The Diversity Point of View at American Bar Association

Valeria Stokes, Chief Human Resources Officer and Chief Diversity Officer, The American Bar Association

Chief Human Resources Officer, and Chief Diversity Officer, American Bar Association Photo: Caleb Fox

Before jumping into human resources, Valeria Stokes built a career working in a variety of industries, developing a well-rounded view of how people tick regardless of their background, gender, or ethnicity. Now, she not only hires the best people for the association, but helps develop and shape careers as well.

Tell me about your hiring philosophy.

My hiring philosophy is quite basic. You hire the right person with the right skill-set for the right job. But I do it on a foundation of diversity and inclusion. Our talent needs to represent our customer base and societal base. So I have certain metrics that are in place that I look at: are we recruiting in an inclusive fashion, and are we in compliance with our affirmative action plan? If we aren’t, why aren’t we? Are we doing the proper outreach to a variety of areas where we can attract an inclusive applicant base? When you do that, you get an inclusive candidate slate and then you are vetting that slate against the right position and right jobs in order to place the person in the right role.

It sounds like your roles as head of human resources and diversity are tightly interwoven. What other kinds of skills are important in your role as chief diversity officer?

What’s most important about what I do is to understand the social contexts of society. My background started out in “cultural health care,” so I’ve always been involved in recognizing the uniqueness of people. In the health-care system, by virtue of an individual’s ethnicity, he or she might respond differently to medication, have a propensity for different disorders, or make decisions about health care in a manner driven by culture, so you have to be in tune with a cross-cultural approach. When I moved into corporate culture, it was natural for me to look at the cultural core of our group. I’m also an ethnographer. I research and study the way people interact with each other, how people work together, what some of the challenges facing them are because of how they look, who they are, what their gender is, that sort of thing. I bring that background here, too.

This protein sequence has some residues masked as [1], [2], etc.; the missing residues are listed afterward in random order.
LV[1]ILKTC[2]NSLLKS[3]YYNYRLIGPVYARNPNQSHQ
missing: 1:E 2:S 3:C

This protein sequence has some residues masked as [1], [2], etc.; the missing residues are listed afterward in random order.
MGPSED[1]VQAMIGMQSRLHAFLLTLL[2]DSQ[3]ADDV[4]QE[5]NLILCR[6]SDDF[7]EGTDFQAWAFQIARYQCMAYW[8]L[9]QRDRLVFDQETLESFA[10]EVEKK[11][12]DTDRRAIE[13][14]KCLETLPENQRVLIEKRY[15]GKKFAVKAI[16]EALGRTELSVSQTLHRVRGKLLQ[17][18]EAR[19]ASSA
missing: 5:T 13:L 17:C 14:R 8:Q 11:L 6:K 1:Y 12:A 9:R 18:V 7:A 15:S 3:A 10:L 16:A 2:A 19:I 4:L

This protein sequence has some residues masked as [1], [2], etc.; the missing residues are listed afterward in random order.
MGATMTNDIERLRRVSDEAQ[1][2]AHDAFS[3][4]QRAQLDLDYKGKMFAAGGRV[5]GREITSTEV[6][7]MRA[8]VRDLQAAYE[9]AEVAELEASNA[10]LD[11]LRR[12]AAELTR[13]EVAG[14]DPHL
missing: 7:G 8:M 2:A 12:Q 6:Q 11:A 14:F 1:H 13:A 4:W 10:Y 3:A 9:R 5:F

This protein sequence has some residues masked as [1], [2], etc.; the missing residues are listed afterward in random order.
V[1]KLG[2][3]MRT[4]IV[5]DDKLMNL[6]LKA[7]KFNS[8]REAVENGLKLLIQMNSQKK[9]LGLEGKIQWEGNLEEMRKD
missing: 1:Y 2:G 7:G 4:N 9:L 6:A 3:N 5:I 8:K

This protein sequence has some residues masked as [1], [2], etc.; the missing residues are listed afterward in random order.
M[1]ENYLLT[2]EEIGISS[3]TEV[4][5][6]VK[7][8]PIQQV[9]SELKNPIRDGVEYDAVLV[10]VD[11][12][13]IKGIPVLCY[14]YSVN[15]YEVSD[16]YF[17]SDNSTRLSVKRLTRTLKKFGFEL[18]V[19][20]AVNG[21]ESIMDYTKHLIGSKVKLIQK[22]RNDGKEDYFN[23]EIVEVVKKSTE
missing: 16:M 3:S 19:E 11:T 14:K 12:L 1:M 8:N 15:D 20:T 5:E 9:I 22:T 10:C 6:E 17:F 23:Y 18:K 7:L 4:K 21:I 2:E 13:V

What about the human resources side of your job? What lessons or skills do you bring from, say, your days working in hospital administration?

I was a registered nurse at the masters-prepared level and a clinical specialist and researcher for hospital administration. You have to be very concerned about quality standards, improvement, and making sure your processes are aligned with certain accreditation standards to achieve positive patient outcomes. So one of the things I brought into the corporate sector was a rigor around analyzing processes. Looking for those indicator points that could be the root cause for inefficiencies, figuring out improvements that are necessary, and knowing the measures that indicate change or improvement are all crucial.

“When people are hired, they are excited to have been selected and want to do their very best. In order to leverage that, the organization has to have a commitment to the development of employees.”

You’ve said, “Every individual has the capabilities to be successful given the proper mentoring, leadership, and resources.” Can you elaborate on that idea?

That is my own personal philosophy on how I work with people. I go on the assumption that when people are hired, they are excited to have been selected and want to do their very best. In order to leverage that, the
organization has to have a commitment to the development of employees. I make certain we have an infrastructure in place that encourages individuals to seek out other opportunities.

What are some of the ways you help others achieve their goals?

We have created what we call a career transition unit, where individuals who are interested in doing something else can come to human resources and get coaching on what they need to do to get there. When I came here, we didn’t have those sorts of things in place. It was important to me to demystify how people move in an organization. We’ve attempted to do that by being very open and transparent about positions that are available. We post positions in-house before they go external so our employees have the opportunity to find out if they qualify or not and what they need to do to qualify the next time around.

Is this program something you’re proud of developing and leading?

Definitely. I feel very blessed to work in an organization that desires the contribution I have brought to the table. As a result, I can identify individuals who have been part of my team who are now my peers. Opportunities in their personal and professional development have resulted in their moving to larger organizations. I have always used that as a means of whether I am in alignment with my own personal philosophy or not.

What’s your favorite part of your job?

This position has made me whole. It’s taken the work that I’ve done in every sector I have worked in—health care, manufacturing, retail, telecommunications, and even working for global companies and professional services—it’s taken everything and wrapped it all up in one position. I’m able to leverage my experiences and my philosophy here. I look forward to coming to work every day. I really love the work that I do.